Chess in Portland - an outsider's persepctive

Chess in Portland - an outsider's persepctive

Jul 18, 2012, 11:30 AM 3,690 Reads 5 Comments

Roughly a month ago I travelled to Portland to have a wisdom tooth extracted, and during my ensuing convalescence decided to check out the local chess scene.  Here is what I’ve learned so far.

1) There’s a cafe that people sometimes play at.  It’s called Coffee Time Cafe.  Here’s their website (be warned, music plays upon loading).  My guess is that the best times to try and find a game would be after five on Fridays and Saturdays, and possibly weekend afternoons.  So far, I’ve meet three chess players there in three visits: the first was the archetypical linchpin of any chess cafe: middle-aged, somewhat scruffy, slightly avuncular and full of semi-reliable information on a wealth of topics.  Another was a youthful owner of a store called the Portland Chess Shop (I think this is their website), and the third was a fairly strong (perhaps A player, or even expert) player who had recently lost his job.  This last fellow leads me to wonder if America is due for a renaissance of good players as a result of the ongoing economic recession/depression, since unemployed people not only have more time to play chess but also incentive, for it could be (mildly) profitable to some via teaching, hustling, etc.  Furthermore, the last time that America was a chess “super-power” was in the 30’s.  Could the pendulum be swinging that way again?  Well, OK, probably not, for if one were to follow that reasoning further it may well follow that Greece will be the next chess juggernaut, and, in any event, I'm clearly rambling.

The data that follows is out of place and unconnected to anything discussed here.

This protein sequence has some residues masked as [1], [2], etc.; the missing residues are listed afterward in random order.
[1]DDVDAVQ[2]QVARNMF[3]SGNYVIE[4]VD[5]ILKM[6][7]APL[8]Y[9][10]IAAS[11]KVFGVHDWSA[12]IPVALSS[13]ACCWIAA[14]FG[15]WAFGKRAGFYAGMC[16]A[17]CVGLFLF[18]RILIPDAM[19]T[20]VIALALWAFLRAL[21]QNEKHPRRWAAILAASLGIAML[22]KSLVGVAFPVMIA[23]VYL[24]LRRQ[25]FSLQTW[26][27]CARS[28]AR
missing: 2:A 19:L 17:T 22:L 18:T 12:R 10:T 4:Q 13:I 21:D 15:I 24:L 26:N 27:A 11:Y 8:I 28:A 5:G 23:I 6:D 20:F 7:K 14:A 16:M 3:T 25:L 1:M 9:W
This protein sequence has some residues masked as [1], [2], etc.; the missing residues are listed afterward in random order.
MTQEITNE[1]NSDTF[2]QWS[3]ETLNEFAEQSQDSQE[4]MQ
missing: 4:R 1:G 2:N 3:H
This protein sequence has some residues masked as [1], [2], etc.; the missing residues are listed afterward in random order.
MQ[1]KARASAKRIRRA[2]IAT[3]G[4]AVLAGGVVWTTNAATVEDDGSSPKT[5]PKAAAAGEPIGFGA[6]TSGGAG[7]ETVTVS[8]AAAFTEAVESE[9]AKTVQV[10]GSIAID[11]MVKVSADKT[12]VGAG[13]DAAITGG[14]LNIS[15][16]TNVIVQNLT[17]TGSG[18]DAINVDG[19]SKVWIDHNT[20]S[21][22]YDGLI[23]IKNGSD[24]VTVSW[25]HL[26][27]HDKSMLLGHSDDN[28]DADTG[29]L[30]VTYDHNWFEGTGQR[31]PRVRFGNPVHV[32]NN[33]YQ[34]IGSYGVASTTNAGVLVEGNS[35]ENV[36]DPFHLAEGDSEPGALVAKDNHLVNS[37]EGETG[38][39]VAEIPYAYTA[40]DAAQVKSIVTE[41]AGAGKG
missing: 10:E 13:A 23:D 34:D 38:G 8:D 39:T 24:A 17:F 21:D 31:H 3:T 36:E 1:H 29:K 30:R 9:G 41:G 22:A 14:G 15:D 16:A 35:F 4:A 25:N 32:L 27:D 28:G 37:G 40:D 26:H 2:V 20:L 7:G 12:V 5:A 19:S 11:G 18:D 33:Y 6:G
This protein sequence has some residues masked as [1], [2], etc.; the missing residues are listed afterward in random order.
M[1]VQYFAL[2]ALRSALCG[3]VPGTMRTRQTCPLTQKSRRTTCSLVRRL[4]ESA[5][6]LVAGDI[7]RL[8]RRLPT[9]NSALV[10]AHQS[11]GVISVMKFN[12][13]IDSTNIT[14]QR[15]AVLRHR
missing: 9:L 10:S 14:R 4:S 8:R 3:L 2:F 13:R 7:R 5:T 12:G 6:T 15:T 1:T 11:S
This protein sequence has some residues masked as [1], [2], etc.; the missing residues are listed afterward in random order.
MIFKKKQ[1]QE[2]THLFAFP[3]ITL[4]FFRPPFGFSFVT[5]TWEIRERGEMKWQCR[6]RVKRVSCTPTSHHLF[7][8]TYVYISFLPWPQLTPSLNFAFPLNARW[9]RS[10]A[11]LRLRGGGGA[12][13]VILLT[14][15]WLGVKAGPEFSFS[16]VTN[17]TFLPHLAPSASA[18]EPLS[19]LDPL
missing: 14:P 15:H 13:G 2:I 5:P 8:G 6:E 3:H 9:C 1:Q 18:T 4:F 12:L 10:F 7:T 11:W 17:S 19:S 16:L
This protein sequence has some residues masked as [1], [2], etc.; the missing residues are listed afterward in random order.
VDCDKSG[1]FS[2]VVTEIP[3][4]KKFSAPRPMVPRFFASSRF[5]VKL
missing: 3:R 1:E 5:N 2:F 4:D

2) There’s a local chess club.  It is located more or less nowhere near anything except a mercifully regularly running bus (the number 12, along Barbur).  It is run by an experienced and highly professional TD, Grisha Alpernas, and features monthly tournaments, quads, informal get-togethers and more.  They also have an easily found and informative website.

3) I blunder a lot.  Perhaps it’s the painkillers, but my attempts to conduct a chess game without randomly veering into various blindingly obvious tactical ditches have been, well, checkered (a game I should perhaps consider taking up).  To illustrate, here are two games I lost that I shall present as a novel sort of puzzle, called:

                   FIND THE WORST MOVE

Your task in the following two positions is to find, within reason, the worst possible move on the board.  By “within reason” I mean a move that isn’t obviously losing immediately in some ridiculously obvious/trivial/silly way.  That said, I suppose it could be argued that the solutions are more or less exactly that, but hey, just humor me, OK?


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